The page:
GREENWICH, Conn. -- Two brothers will have a long time to think about their misdeeds after they were sentenced to prison for a series of spectacular burglaries in New Canaan as well as other towns in Fairfield County as well as Westchester and Dutchess counties in New York.
Paul DiBiase, 59, also known as Carmine Stanzione, was sentenced to 27 years in prison and his brother, Daniel DiBiase, 58, to 15 years on Friday in Manhattan federal court for their roles in 27 home invasions, including five robberies at gunpoint and two dozen other burglaries in Connecticut and New York State.
The crime spree lasted from July 2011 until their arrests Oct. 18, 2012, in Harrison, N.Y. In total, the two stole more than $2.5 million in jewelry, silver, and other valuables.
Greenwich Police spokesman Lt. Kraig Gray said the department's detective division was heavily involved in the investigation.
"An important break in this case was developed by the Greenwich Detective Division," he said. "After that break, (the detectives) invested many hours of surveillance in Duchess County with detectives from New Canaan and Westchester County."
Judge Edgardo Ramos said their conduct “borders on sadism,” and that the DiBiases and their co-conspirators were responsible for a “reign of terror over those communities” they targeted, according to a statement from the Preet Bharara, U.S. attorney for the Southern District of New York.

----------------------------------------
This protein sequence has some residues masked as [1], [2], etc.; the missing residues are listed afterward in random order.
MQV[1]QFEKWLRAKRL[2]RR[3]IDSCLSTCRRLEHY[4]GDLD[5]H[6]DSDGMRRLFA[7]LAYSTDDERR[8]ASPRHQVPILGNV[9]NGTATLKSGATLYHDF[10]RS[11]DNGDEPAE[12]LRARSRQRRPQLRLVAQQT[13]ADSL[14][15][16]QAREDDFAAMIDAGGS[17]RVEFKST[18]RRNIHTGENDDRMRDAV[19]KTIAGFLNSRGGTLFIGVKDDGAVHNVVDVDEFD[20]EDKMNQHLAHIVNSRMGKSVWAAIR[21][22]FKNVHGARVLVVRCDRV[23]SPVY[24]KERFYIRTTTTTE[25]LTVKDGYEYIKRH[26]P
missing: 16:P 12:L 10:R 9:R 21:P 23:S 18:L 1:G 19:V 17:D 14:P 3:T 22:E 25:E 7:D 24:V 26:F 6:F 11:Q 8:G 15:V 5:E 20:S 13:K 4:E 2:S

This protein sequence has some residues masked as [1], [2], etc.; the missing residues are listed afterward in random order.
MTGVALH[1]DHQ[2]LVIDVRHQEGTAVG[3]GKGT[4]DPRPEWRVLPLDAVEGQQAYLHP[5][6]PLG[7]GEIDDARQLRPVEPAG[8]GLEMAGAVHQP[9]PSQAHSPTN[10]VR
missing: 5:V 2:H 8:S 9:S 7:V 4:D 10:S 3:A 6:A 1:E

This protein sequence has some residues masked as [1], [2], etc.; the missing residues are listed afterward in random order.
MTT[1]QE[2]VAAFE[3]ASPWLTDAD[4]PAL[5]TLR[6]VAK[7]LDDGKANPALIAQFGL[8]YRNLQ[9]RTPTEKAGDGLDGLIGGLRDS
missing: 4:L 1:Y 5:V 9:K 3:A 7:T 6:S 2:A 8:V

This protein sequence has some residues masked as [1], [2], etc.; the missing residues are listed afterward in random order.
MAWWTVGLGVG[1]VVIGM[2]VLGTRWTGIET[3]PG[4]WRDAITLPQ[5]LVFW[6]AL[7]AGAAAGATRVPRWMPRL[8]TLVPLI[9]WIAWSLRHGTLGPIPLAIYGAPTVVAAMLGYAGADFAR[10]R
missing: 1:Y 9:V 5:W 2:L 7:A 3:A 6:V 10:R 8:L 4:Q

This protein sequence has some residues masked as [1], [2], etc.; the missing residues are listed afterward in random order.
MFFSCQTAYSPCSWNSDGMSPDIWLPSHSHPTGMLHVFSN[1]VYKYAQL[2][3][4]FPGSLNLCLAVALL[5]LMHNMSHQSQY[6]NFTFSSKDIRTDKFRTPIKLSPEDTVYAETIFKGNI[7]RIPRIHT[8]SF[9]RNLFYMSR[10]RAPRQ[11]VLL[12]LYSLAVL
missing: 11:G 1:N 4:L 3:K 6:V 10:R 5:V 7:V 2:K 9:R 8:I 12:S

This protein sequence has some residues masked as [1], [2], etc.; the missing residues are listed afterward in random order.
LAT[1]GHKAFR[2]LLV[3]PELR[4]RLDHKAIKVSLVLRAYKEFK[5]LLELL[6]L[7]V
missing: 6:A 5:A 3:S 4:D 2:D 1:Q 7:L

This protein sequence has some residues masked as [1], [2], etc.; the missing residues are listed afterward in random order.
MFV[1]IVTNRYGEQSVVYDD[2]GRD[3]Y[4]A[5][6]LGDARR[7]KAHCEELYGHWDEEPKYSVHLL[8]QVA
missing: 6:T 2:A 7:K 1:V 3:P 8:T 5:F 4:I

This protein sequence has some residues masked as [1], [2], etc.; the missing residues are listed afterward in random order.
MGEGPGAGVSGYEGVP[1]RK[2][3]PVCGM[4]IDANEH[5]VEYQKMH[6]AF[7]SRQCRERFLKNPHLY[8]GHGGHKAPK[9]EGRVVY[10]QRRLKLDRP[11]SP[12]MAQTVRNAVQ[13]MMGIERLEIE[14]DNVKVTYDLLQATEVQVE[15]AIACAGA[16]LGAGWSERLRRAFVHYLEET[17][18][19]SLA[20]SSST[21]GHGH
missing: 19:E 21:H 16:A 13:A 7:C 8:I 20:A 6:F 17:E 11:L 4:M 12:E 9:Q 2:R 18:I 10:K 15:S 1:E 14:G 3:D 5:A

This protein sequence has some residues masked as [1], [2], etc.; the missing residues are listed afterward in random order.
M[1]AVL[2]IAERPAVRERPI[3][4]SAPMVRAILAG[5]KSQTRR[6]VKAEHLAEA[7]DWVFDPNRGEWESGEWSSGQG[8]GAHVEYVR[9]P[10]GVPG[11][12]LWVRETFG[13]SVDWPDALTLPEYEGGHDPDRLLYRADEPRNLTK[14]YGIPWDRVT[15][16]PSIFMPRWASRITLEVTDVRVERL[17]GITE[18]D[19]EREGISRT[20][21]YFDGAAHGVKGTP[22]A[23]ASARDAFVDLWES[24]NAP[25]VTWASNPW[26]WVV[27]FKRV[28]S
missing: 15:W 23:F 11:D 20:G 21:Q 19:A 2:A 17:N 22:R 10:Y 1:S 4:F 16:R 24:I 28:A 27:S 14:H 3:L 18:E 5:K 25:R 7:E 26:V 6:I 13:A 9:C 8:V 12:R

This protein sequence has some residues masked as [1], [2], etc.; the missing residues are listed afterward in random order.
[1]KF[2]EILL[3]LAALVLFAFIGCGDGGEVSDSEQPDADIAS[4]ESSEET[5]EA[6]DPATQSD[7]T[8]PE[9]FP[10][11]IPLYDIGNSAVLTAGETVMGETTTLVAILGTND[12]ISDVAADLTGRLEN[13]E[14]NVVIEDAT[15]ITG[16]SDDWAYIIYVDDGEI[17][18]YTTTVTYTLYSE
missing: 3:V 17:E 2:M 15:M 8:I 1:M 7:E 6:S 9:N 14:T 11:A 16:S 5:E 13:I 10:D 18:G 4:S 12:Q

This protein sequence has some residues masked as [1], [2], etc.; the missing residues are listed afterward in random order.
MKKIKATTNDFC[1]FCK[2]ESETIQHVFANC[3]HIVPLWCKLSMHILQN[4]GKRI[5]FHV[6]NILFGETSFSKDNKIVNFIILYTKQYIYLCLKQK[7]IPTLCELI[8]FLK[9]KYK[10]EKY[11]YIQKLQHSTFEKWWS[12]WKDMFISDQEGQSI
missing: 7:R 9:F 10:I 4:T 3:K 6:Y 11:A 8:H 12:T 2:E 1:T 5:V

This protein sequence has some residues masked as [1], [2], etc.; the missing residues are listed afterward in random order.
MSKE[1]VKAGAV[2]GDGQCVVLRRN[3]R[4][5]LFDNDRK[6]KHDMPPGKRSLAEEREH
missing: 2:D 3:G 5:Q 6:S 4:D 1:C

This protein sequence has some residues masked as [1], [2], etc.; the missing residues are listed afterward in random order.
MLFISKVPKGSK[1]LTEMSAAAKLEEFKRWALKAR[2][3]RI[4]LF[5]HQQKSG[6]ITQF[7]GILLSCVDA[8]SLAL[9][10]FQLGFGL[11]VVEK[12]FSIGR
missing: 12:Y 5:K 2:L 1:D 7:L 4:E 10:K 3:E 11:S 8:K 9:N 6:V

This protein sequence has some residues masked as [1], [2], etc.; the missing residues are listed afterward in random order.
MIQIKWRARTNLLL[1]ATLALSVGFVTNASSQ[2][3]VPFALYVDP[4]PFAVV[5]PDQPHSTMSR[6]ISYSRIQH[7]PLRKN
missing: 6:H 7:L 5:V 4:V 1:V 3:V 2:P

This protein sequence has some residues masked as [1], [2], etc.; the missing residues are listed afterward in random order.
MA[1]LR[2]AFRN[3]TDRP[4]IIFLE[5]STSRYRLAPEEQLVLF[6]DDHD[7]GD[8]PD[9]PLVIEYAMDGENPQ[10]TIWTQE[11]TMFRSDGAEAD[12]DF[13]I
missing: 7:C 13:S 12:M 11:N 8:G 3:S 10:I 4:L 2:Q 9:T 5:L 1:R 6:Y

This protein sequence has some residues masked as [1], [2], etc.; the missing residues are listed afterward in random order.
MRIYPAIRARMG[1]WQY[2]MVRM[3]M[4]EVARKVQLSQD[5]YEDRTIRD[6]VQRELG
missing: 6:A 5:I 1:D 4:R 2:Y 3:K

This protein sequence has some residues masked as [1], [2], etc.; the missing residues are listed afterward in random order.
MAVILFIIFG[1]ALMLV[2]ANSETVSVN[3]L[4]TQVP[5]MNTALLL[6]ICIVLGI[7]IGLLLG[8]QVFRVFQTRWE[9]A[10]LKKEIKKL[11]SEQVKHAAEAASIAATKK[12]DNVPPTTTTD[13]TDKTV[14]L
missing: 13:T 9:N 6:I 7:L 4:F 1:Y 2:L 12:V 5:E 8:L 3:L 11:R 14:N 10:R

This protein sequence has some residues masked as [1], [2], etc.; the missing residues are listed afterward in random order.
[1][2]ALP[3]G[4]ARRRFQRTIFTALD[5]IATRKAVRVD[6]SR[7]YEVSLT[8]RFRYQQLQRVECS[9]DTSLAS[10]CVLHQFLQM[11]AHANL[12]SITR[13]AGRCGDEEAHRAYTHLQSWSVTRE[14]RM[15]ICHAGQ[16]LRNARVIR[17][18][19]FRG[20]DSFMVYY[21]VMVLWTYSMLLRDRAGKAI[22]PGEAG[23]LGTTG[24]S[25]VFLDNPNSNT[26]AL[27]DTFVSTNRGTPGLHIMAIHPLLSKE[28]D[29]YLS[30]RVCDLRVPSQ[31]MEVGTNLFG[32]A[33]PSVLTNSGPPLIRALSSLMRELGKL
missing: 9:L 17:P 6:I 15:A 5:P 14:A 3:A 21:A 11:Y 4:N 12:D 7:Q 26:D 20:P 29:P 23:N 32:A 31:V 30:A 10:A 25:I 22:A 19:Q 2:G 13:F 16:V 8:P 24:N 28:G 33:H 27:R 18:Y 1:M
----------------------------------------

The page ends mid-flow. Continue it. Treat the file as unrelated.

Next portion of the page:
A third man, whose name was not released and instead was referred to as CC-1, was also part of what was termed as the DiBiase Home Invasion Crew. There was no information on what sentence, if any, he received.
The scope of the DiBiase Crew's brazen criminal activities could be seen in the number of agencies that Bharara thanked for their involvement: the Greenwich, Ridgefield and New Canaan Police Departments along with the Westchester County Violent Crimes Task Force; the FBI; and local New York police in Bedford, Harrison and North Castle as well as the New York State Police and the Westchester County Police Department.
“The DiBiase brothers committed crimes that involved not only theft but also threatened their victims with gun violence. Their cruel actions have earned them time in federal prison,” Bharara said.
As part of the scheme, Paul DiBiase, conducted extensive Internet research, reviewed newspapers and real estate listings, and did physical surveillance, to identify upscale homes of wealthy individuals to steal valuable goods.
In July 2011, he stole a firearm from the residence of a law enforcement officer, which he and CC-1 used along with other guns and replica guns during robberies and burglaries. Paul DiBiase typically decided which homes would be invaded. During the home invasions, Paul DiBiase and CC-1 entered the properties while Daniel DiBiase served as the getaway car driver.
In the majority of home invasions, the homes were unoccupied. But on multiple occasions, the homes were occupied, including instances when the defendants knew occupants were inside and purposefully robbed them, and instances when the defendants came upon occupants after mistakenly thinking no one was home.
During these home invasions, Paul DiBiase and CC-1 entered the homes together, and, at least five times, confronted and physically subdued occupants. Paul DiBiase was armed and, according to the victims, brandished firearms during the robberies. During one robbery, Paul DiBiase tied a female occupant’s hands and feet, demanded her diamond engagement ring, forced her to open a safe, hit her in the back, and threatened to “blow [her] head off.”
In addition to the prison terms, the court also ordered restitution in the amount of $2,517,997 for both defendants.
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